White Rose Libraries have a long history of working to provide open access to research, from early adoption of open research repositories (WR Research Online and WR eTheses Online) to the recent launch of the not-for-profit White Rose University Press – the UK’s first fully Open Access collaborative university press. As such, we fully support the ethos behind Plan S, and the move to make funded research open, and openly licensed, at the point of publication.
However, we are very concerned with some of the detail of Plan S, particularly around the technical requirements and functionality needed for compliance. These seem to go beyond what is necessary to make the funded research output openly available to people to access and build on. This extra level of functionality to make the content machine readable is desirable and may be a priority for certain academic sectors. Including it as a requirement within the Plan S specification from the start forces this on all areas of research in a “one size fits all” approach that is too prescriptive. Ironically, these technical requirements, with the associated costs, are likely to place compliance beyond the reach of those (institutional repositories and small Open Access publishers) who have already been progressing the Open Access agenda. It will also drive up the costs of open publishing with those who already charge only for production services and nothing more. These are unfortunate consequences of a plan that aims to support the move to an Open Access culture.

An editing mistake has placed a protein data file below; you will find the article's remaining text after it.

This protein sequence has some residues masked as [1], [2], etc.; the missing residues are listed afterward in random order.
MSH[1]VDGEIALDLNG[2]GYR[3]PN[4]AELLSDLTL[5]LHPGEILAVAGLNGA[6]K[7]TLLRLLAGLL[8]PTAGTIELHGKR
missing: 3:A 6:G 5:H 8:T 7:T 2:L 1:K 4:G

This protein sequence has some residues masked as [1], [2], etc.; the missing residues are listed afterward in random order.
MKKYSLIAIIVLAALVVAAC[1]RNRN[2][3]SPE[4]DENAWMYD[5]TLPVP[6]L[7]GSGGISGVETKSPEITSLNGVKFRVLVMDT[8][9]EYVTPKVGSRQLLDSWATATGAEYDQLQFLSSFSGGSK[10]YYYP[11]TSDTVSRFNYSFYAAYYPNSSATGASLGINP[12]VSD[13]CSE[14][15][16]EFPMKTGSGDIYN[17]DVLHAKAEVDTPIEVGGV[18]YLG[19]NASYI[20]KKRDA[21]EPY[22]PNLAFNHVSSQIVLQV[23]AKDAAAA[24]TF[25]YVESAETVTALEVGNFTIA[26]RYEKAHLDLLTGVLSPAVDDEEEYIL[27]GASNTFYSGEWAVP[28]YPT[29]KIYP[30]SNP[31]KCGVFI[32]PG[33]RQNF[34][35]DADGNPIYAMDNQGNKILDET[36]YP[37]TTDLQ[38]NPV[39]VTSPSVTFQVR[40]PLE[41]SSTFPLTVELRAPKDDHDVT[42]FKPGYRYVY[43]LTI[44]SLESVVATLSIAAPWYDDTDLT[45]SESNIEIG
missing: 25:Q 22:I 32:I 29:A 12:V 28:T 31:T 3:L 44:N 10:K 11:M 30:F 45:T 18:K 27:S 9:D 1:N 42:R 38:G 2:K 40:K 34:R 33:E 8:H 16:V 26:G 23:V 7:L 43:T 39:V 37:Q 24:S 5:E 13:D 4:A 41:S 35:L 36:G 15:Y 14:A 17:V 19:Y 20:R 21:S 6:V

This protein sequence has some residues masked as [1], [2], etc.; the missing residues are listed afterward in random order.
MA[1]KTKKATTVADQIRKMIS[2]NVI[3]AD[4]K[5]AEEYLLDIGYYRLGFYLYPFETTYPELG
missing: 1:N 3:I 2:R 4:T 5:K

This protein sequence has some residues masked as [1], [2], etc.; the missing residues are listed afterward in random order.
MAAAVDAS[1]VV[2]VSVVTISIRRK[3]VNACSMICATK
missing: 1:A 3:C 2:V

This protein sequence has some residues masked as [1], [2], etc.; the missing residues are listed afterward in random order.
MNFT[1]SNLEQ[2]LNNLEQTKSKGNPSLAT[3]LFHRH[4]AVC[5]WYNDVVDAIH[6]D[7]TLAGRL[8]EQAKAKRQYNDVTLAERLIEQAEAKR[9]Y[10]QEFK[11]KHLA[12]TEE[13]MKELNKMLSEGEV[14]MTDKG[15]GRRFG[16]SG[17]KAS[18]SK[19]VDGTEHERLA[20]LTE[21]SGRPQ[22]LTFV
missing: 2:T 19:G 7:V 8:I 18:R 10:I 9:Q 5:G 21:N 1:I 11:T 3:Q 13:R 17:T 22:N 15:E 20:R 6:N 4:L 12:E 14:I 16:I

Institutional repositories that make content open as soon as the publisher allows, that provide high-quality metadata around their content to aid discoverability, and that embrace sector standards to ensure content is surfaced through a range of aggregation services are key players in the Open Access ecosystem. They are put at risk by the Plan S model that places a higher technical burden on often already stretched repository services, but would potentially deliver lower quality in key areas, such as publisher-created metadata, and so make this content less discoverable. Not-for-profit Open Access publishers are also key players. They see Open Access as a goal to be achieved and not a difficulty to be overcome. Plan S, as it stands, puts technical compliance out of reach for many of those who support the ethos behind it. The focus on mandating solutions rather than on setting aims to achieve may create unexpected barriers. For these reasons, while we wholeheartedly support the Open Access principles that drive Plan S, we struggle to support areas of the detailed implementation of Plan S as currently drafted.